Czech President Petr Pavel during the meeting with the commanders of Czech Armed Forces warned the public that the supply of weapons needed for the success of Ukraine is being obstructed and does not meet expectations.
Source: Pavel’s speech cited by a Czech information agency ČTK, as reported by European Pravda.
“This is not the best starting point to survive a hard winter and achieve success against an opponent who used all his time, learned his lessons, increased military production, enhanced military production plans and is able to achieve the same quantity or even more of military equipment and ammunition than we are able to send from the West.”
Pavel remarked that the Ukrainian counteroffensive is not developing in the way Ukrainians had expected: among other things, the Western support was not sufficient and quick enough, and the time spent on preparations allowed Russia to prepare for the offensive by the Ukrainian forces “very well”.
Pavel added that the supply of armament needed for Ukraine to achieve success is still being obstructed and does not reach the necessary level. And the Ukrainian soldiers are not only understandably tired but also more and more disappointed with the Western support.
The Czech president noted that Russia’s war against Ukraine brings with it “a big risk”, which is tiredness from the war, felt not only by the two sides at war but also by all the countries which support them.
“This may cause increasing pressure to end the conflict with some sort of an agreement. An agreement, if it is made, will of course be based on the real situation in the battlefield,” Pavel added.
This is not the first time that Pavel, former head of the NATO Military Committee, has expressed pessimistic forecasts about the course of the Russian full-scale invasion of Ukraine.
At the beginning of November, he said that the current situation on the front shows no signs that Ukraine may prevail on the front. Meanwhile, Pavel is against “tiredness from the war” and concessions to Russia.
Pařížská Street in Prague has once again been ranked among the 20 most expensive shopping streets in the world in terms of rents, according to data from Cushman & Wakefield.
The survey, which compares nearly 50 countries worldwide based on the level of rents in retail space, places Pařížská Street in the Czech Republic at the 19th position.
As of the third quarter of this year, the highest rent reached EUR 2,700 (more than CZK 66,000) per square meter annually, equivalent to about EUR 225 (more than CZK 5,500) per square meter per month.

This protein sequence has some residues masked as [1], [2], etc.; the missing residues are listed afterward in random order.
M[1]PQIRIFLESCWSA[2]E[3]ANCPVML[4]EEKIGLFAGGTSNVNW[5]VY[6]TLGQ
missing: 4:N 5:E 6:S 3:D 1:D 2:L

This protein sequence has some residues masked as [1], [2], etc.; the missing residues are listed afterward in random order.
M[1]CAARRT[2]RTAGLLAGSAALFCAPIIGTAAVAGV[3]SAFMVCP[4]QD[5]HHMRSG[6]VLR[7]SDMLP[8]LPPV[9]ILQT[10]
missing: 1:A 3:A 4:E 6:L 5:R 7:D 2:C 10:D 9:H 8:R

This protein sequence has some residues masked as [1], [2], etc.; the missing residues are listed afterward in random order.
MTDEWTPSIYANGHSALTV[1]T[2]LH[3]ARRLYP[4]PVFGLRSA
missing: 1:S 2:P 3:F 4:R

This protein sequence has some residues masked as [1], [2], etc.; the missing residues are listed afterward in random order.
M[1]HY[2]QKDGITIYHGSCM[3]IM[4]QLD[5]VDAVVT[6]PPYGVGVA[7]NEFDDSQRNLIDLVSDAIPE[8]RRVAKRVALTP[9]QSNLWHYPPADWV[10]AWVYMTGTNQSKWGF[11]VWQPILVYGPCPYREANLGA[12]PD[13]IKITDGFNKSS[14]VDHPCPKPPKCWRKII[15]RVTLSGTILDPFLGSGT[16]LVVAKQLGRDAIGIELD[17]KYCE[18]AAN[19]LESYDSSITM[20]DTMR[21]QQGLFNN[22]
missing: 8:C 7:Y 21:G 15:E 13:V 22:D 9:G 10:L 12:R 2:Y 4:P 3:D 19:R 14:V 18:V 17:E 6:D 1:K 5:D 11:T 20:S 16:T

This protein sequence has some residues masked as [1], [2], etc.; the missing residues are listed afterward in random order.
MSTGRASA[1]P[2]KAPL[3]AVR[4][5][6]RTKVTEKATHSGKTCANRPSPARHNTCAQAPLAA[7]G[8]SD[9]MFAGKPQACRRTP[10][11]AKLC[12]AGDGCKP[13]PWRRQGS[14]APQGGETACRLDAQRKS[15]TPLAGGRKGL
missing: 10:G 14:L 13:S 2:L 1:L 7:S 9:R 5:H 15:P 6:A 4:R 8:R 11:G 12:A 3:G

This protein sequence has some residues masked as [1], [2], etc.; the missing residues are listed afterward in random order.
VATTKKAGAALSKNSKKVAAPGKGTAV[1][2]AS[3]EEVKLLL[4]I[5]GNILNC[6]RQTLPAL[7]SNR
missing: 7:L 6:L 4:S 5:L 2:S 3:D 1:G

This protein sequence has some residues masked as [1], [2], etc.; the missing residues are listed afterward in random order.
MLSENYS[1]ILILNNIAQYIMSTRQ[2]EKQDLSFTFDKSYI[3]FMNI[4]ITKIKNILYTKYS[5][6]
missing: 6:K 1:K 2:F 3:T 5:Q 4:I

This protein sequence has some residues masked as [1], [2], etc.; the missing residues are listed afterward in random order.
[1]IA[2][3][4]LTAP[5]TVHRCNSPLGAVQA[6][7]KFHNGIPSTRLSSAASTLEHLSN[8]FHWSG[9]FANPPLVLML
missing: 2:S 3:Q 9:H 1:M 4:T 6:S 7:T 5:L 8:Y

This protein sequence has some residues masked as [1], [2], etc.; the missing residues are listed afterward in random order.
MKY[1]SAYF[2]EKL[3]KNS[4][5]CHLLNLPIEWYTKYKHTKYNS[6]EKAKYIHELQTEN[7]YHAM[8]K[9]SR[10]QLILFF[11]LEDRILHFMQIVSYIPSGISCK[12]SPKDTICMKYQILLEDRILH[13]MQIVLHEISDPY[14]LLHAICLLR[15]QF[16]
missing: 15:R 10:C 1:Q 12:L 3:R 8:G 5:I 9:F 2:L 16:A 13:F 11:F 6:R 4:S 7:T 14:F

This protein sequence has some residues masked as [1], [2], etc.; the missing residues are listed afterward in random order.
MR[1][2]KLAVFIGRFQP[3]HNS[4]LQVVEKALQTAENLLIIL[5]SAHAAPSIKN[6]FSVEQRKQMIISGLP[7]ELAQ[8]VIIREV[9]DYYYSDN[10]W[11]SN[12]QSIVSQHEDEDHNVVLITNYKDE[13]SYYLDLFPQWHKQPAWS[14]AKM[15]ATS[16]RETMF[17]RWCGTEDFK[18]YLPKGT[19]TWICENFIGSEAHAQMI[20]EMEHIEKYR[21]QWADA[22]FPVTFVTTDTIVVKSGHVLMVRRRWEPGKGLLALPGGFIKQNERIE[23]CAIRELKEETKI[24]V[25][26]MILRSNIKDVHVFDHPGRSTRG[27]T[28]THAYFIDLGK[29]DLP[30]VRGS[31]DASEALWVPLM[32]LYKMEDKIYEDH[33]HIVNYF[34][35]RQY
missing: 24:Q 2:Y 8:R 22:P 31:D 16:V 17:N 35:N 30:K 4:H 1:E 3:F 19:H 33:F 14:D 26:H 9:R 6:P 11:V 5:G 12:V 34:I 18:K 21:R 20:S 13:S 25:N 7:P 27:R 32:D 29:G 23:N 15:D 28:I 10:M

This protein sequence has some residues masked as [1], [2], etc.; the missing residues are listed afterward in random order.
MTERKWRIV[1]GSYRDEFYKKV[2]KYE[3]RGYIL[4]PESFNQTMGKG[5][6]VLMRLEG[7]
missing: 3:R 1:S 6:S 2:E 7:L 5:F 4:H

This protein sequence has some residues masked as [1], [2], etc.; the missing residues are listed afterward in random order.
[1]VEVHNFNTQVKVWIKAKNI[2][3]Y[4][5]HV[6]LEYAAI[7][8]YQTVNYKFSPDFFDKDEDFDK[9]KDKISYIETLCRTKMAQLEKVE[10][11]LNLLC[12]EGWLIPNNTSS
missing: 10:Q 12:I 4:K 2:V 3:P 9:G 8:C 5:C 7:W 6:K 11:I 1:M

This positions the street as the 19th most expensive shopping destination globally, 11th in Europe, and the top spot in the Central and Eastern European (CEE) region.
“Pařížská has long been a primary destination for luxury brands entering the CEE region. Every year, we witness the opening of a store for one of the world’s luxury brands here,” says Jan Kotrbáček, Partner and Head of Retail Leasing, CEE, Cushman & Wakefield.
This marks the second inclusion of Pařížská in the ranking, surpassing Na Příkopě Street, which represented the Czech Republic in previous years in terms of retail rents. The Czech Republic consistently stands out as the only CEE country to appear in the top 20.
There were no significant changes at the top of the ranking this year compared to the previous year. New York’s Upper 5th Avenue retains its first-place position with retail rents of EUR 20,384 (almost CZK 500,000) per square meter per year, or almost EUR 1,700 (almost CZK 42,000) per square meter per month. Milan’s Via Montenapoleone remains the second most expensive shopping avenue in Europe.
On 21 December, Prague’s O2 Arena will host a Christmas concert featuring more than 130 artists from the Czech music scene.
Seven well-known artists, including Thalia Award-winning actress Eva Burešová, Ondřej Ruml and Kateřina Maria Ticha, accompanied by 70 musicians from the Hradec Králové Philharmonic and the Permoník Karviná Choir, will put on stage a show featuring 27 songs from various genres, including classical music, pop and jazz, in new and innovative arrangements under the baton of Stanislav Vavřínek.
“We are not preparing a classical Christmas concert, but a musical experience,” said arranger Jan Lstibůrek. “The audience will listen to Christmas melodies and themes they know from the radio, but for the first time ever in symphonic arrangements written specifically for particular composition performers, philharmonic and choir, and for the unique space of Prague’s O2 Arena.”
Along with the sound, the evening will be illuminated by visual components of color and an extraordinary stage design. “At one moment, modest and intimate, the next moment, monumental, so that you feel like you are in a musical temple.
All these elements together create a complete experience,” said Lstibůrek. The organizers say they hope for the concert to become the start of a new Christmas tradition in future years.
Tickets are now available from the Ticketmaster and Ticketportal platforms. You can find more information here
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A rally supporting Israel took place in the center of Prague on Wednesday evening, November 1.
The event, held at Old Town Square, drew several hundred participants; approximately 300 people attended, according to the iDNES portal.